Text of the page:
A friend recommended that I rent “Kill Bill”, which I missed at the theatre. So, one Netflix rental later and I’m watching “Kill Bill: Vol. 1” last night. Of course, I had to see “Vol. […]
My prevailing thinking on why high-tech products succeed or fail boils down to four criteria. Editor’s Note 2/8/2014: I expanded the number to eight and wrote book about them: The Principles of Disruptive Design.
A product must:
- Build on the familiar
- Do what it’s supposed to do really well
- Allow people to do something they wished they could do
- When displacing something else, offer significantly better experience
Yesterday, my daughter’s school held a yard sale for the PTA. I snapped these love birds using the Canon EOS Digital Rebel.
I have been pondering the implications behind Microsoft’s Channel 9 blogsite. The deal: Last week, Microsoft developer evangelists put up Channel 9, which is supposed to provider developers with “a way to listen to the cockpit of Microsoft”. Apparently, the listening includes dispensing Microsoft news and inside views.
The timing is interesting. Channel 9’s official launch occurred during Microsoft’s Most Valuable Professional (MVP) event, which makes much sense considering the site is for partners. But the debut also came a couple days before Business Week published a story saying that Microsoft was in the process of trimming next-generation-Windows Longhorn features to make a 2006 ship date. The story also offered up details about other upcoming stops on the Windows roadmap, such as something called Windows XP Premium, which soon will ship on new PCs.
My daughter’s in-door bunny got her first romp around the backyard yesterday. I used the occasion to try out my new Canon Digital Rebel camera.
Yesterday, while on business in the vicinity of my local Apple Store, I stopped in and purchased a wireless mouse and keyboard. Only tonight, when I took the mouse out, I found that the seal […]
Gordon Lightfoot is among the iTunes Music Store’s “Featured Artists”. Sorry, but Mr. Lightfoot is showing his years—it’s the mileage, I think. His aged voice is raspier than the singing on the 1974 version of […]
Microsoft employees are prolific bloggers, and I’m surprise the company hasn’t really developed software tools supporting the phenomenon. I understand that blogging hasn’t reached mainstream momentum, yet. But, sometimes, it’s not the “how manys” but the “who they are” that matters more.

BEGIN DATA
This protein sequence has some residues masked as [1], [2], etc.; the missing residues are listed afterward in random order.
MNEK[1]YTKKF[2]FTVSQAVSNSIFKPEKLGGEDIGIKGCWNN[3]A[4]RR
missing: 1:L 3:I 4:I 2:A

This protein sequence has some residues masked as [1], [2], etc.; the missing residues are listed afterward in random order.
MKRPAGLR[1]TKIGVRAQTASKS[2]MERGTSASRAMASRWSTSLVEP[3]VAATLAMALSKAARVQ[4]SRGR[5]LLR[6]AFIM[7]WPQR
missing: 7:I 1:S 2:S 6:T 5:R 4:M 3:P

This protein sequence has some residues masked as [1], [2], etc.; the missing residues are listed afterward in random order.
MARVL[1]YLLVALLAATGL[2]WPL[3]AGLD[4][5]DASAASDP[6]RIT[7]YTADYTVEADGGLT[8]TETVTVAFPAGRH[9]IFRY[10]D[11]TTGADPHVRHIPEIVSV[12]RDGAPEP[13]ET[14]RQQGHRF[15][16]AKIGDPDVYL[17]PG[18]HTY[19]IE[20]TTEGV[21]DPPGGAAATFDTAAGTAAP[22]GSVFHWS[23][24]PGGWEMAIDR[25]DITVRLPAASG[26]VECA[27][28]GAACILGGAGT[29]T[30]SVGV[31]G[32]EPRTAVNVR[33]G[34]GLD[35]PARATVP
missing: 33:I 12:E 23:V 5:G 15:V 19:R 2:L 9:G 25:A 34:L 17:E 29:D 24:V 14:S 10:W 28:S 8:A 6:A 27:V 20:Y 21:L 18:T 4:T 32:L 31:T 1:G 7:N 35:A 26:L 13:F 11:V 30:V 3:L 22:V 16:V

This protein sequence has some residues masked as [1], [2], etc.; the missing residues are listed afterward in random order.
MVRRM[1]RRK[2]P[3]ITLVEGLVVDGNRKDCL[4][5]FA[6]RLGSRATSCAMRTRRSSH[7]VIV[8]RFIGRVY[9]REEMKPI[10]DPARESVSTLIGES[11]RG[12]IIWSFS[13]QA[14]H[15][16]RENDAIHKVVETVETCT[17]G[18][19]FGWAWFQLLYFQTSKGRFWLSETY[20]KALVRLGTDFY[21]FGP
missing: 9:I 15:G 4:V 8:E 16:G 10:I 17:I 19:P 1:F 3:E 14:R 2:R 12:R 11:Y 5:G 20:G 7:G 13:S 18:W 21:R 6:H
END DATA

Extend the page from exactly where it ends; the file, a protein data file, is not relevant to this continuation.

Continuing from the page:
In 1966, I accidentally discovered “Star Trek” on a CBC station out of St. Johns, New Brunswick, Canada. When I was a kid, local TV station WAGM, in Presque Isle, Maine, had the unique distinction of being three network affiliates: ABC, CBS, and NBC. WAGM was the only American broadcast TV station serving Maine’s largest but sparsely-populated county, Aroostook, which spanned about a fifth of the state. WAGM didn’t air “Star Trek”; some show from another network made the cut instead.
Okay. This is depressing. Buzzing around the iTunes Music Store, I read the bio for band Coldplay. Argh. Two of these guys were born the year I graduated high school and the other two the […]
I would like express my solidarity with and condolences to the people in Spain whose lives were ripped apart by this week’s devastating and unconscionable bombing.
But, watching Spaniards fill Madrid streets with grieving and protest elicits great regret. Americans acted more like victims following the 9-11 attacks that felled both World Trade Center towers. Rather than outrage, Americans withdrew—from traveling, spending, and living. Raised fingers looked to blame everyone but ourselves.
A story in today’s Guardian says the odds favor God’s existence. The three writers cite work by Dr. Stephen Unwin, who used a 200-year-old formula used to “work out the likelihood of events” to determine with […]
My buddy Jim Dalrymple told me about the so-called iPod zombies of New York. He’d read a post somewhere about how so many New Yorkers used iPods that the streets had become a sea of white […]